Scup?

Madison Owen
Staff Writer

1.31.18_Features_Madison Owen_Scuppernong_Madison Owen.jpg

Photo credit: Madison Owen

Most Greensboro locals know about Scuppernong, an independent bookstore in downtown Greensboro. It has a lot of cultural value, offers community events and serves coffee (as well as wine for those over 21).

Scuppernong is nearing the fifth anniversary since its opening, and its owners, Brian Lampkin and Nancy Hoffmann, seem only excited for the bookstore’s future. While speaking to Lampkin, he revealed much about the store’s history, its cultural value and the distinguished fox, which serves as the store’s icon.

According to Lampkin, business at Scuppernong is booming, and he and Hoffmann feel, “embraced by the city.” Their store, Lampkin said, serves an important niche in Greensboro because he believes, “Greensboro needs an independent bookstore.” The two, Lampkin said, hope to “meet the city in all its variety and [they] try to reach out to all people and communities.”

I asked Lampkin about the fox which distinguishes itself as a unique marker for the bookstore. All around Scuppernong, foxes are everywhere; there are stuffed toy foxes that can be purchased and the sign out front features a fox. The fox, Lampkin said, “is from Aesop’s fable, [from the story] ‘The Fox and the Grapes.’”

In this story, a fox sees a bunch of grapes hanging from a branch, but no matter what he does, he cannot reach them; eventually, the fox gives up, and claims the grapes were sour anyway. This story can be read many ways in reference to Scuppernong. Are we the fox? Always trying to reach something unattainable, maybe the knowledge that lies in these books? Or are we the grapes? Something that is trying to be reached through the words we read? On a business card I received from Lampkin, there is an image of a fox reading while sitting on a stump next to a bunch of eaten grapes. This image, I believe, poses the answer; we are the fox, and the grapes represent knowledge which can only be reached if we pick up a book and start reading.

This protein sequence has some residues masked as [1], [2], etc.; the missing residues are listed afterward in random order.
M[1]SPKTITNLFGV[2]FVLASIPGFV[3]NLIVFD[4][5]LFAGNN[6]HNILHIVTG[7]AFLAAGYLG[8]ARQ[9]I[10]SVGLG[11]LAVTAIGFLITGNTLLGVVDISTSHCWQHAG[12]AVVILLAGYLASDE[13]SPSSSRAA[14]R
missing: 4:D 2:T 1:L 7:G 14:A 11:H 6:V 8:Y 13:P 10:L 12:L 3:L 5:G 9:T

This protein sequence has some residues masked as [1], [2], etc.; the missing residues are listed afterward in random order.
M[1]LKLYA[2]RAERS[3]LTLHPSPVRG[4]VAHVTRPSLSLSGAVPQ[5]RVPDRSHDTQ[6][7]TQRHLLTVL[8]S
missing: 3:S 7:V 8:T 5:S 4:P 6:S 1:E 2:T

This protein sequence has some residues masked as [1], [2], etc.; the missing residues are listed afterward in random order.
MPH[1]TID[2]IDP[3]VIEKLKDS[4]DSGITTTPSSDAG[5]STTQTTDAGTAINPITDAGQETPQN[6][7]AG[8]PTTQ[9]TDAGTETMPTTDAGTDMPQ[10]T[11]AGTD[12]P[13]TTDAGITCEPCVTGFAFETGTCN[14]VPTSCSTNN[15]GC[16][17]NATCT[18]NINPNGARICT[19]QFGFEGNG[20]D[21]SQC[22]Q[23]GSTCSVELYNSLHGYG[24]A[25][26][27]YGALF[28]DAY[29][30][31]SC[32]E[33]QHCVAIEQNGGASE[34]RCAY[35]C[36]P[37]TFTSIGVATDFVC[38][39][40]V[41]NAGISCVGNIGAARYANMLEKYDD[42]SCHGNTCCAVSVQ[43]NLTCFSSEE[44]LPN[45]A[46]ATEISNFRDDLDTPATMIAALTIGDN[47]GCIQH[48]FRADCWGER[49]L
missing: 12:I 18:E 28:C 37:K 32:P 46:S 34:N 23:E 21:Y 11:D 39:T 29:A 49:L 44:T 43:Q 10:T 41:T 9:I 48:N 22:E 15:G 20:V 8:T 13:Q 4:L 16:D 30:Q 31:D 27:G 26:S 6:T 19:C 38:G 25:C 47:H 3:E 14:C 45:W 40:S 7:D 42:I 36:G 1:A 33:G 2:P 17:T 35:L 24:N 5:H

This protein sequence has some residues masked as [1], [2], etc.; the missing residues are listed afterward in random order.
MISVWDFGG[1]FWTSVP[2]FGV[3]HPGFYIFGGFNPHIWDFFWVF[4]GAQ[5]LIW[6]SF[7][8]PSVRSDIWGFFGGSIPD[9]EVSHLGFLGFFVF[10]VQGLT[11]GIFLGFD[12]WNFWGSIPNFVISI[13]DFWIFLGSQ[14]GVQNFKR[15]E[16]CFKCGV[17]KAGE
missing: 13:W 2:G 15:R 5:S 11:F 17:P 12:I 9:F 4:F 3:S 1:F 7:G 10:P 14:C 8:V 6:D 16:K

In the interest of starting to read, I talked to a few customers at Scuppernongs. I first spoke to a man named Joss. While he didn’t come to Scuppernong often, Joss said, it was where he found his favorite book currently, “Blood Meridian.”

“There is just so much to this novel,” said Joss, “McCarthy [the author] writes of this judge character who represents, like the judge, is the be-all-end-all character.”

I also spoke to a woman named Rebecca, an aspiring actress who has been coming to Scuppernong often lately. Her favorite aspect of the store is its vibe. “It’s awesome, they have really good coffee and a nice staff, the owner is friendly, he recognizes me and says hi when I come in.”

Lampkin’s mention that his favorite section is poetry; his favorite book currently is, “Easy Travel to Other Planets.”

Before I left, I also had a chance to talk to Hoffmann, the owner of Scuppernong and the building. She had been approached by Lampkin about the building, and the two had worked tirelessly for almost a year and a half to get the building up-and-running.

“When I bought this building it had been boarded up for 25 years,” said Hoffmann, “it was a wreck and we made it live again.” Hoffmann also talked about how she felt the store was doing, “In terms of shopping experience, people are looking for businesses with character.” Scuppernongs has a wonderful character, walking through the books, the store feels fresh and alive. The books are curated to for a wide audience, from those seeking a new work of fiction, to comparative religions or a just a new read.

For more information about Scuppernongs, like store hours and events, visit their website at http://www.scuppernongbooks.com/.



Categories: Community, Community and Life, Features

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